I’ve had a Ruggable runner for a couple years already in my kitchen where we spend a lot of time cooking, prepping and cleaning at the sink, so I placed the Revival machine-washable rug in an equally high-traffic area in my home: the foyer. Anyone who walks into our home trods over it with their dirty shoes. I gave the Revival three months of testing time, plus three washes, to see how it fared compared to the Ruggable. My considerations were focused on how the rugs held up to washes and spot cleanings and the quality, appearance and feel of the rugs.

Ruggable runner in real person's kitchen
Dara Katz

My Ruggable Review


  • Appearance: 18/20
  • Comfort: 15/20
  • Washability: 20/20
  • Value: 19/20
  • Quality: 18/20
  • Total: 90/100

In 2019, we ordered a Ruggable runner with an indigo shibori design. It’s a bohemian style and bright color that I hadn’t really seen before at such an affordable price point—win-win—and I still love the design. Though it’s no longer available, a very comparable one is the Diamond Shibori in Navy ($149 for a 2.5’x7’ standard flatwoven runner). The brand currently offers a lot more options to toggle between than when I purchased mine. Not only are there a bajillion patterns and styles, but you can also choose the shape and size (area, round or runner), the rug cover (flatwoven 2mm or tufted 7mm) and rug pad (standard or cushioned). The 2mm flatwoven cover—like the one I have—is a low-profile, chenille texture designed for under doorways, rolling furniture and dining room tables. The 7mm indoor-only pad tufted is thicker and nonslip and offers “extra padding for playrooms, living spaces and kitchens.”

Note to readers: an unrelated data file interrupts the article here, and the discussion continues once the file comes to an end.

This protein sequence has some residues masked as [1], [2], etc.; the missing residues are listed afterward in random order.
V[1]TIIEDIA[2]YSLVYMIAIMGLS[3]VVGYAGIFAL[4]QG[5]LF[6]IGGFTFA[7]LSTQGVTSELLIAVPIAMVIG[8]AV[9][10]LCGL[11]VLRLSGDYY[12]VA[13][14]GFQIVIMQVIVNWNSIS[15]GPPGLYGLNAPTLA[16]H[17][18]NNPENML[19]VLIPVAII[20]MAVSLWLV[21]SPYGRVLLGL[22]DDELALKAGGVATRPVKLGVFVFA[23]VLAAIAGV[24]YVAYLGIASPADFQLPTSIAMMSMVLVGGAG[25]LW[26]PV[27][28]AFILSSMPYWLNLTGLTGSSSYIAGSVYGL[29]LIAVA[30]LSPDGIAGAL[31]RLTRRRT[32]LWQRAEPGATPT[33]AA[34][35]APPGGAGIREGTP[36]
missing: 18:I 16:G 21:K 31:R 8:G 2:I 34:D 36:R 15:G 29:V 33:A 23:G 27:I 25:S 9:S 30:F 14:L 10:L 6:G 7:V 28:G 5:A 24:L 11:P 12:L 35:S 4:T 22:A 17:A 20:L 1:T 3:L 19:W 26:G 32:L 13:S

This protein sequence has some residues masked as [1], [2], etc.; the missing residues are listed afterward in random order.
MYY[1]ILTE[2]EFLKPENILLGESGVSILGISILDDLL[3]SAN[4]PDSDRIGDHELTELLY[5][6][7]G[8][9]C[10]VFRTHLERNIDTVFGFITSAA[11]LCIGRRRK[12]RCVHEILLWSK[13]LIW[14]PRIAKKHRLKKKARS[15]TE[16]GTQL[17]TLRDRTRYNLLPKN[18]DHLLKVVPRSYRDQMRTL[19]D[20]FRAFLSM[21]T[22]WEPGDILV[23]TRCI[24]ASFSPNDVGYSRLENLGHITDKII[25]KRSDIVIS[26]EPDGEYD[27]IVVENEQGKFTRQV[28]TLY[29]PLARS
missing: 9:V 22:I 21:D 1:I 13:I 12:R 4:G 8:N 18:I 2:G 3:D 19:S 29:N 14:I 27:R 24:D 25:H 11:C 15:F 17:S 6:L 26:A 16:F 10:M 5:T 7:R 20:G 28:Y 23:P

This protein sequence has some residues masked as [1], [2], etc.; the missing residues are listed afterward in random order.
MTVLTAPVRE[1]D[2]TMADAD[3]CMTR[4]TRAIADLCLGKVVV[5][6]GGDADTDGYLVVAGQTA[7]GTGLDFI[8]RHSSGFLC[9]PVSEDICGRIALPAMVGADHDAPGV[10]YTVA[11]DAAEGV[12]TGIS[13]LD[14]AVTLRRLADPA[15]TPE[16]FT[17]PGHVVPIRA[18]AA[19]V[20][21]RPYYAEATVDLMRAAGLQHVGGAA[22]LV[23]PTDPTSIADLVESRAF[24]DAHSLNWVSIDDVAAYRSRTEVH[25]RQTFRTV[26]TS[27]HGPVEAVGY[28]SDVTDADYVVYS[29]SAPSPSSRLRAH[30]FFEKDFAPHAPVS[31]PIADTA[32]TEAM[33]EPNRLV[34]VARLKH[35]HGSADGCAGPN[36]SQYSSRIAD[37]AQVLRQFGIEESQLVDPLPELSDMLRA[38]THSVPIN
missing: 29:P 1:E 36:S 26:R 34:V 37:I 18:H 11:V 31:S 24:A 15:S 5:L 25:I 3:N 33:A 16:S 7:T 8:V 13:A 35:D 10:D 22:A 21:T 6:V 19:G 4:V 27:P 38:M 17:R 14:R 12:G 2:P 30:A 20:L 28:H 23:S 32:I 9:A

Reading about the rug cover and pad is probably confusing, no? And the thing with Ruggable is that the two-part system is a bit tedious and definitely imperfect. It can be challenging (and frustrating) to roll the cover over the pad so that it perfectly lines up on all sides and corners. If you’re a perfectionist who’d be bothered by a rolled-up corner here or a rug pad line there, you might want to pop a Xanax.

If you opt for a low-pile design with the standard 1/8-thick pad like I did, you might look at it as more of a cute mat than a rug-rug. If I were to purchase one again, I’d go for the cushioned pad. At only 1/8-inches thick, my current pad doesn’t offer much support or comfort while standing at the sink doing dishes night after night. My friend who has a Ruggable in her living room, however, opted for the cushioned pad, and walking on that thing, even with the flatwoven design, is far more supportive and comfortable.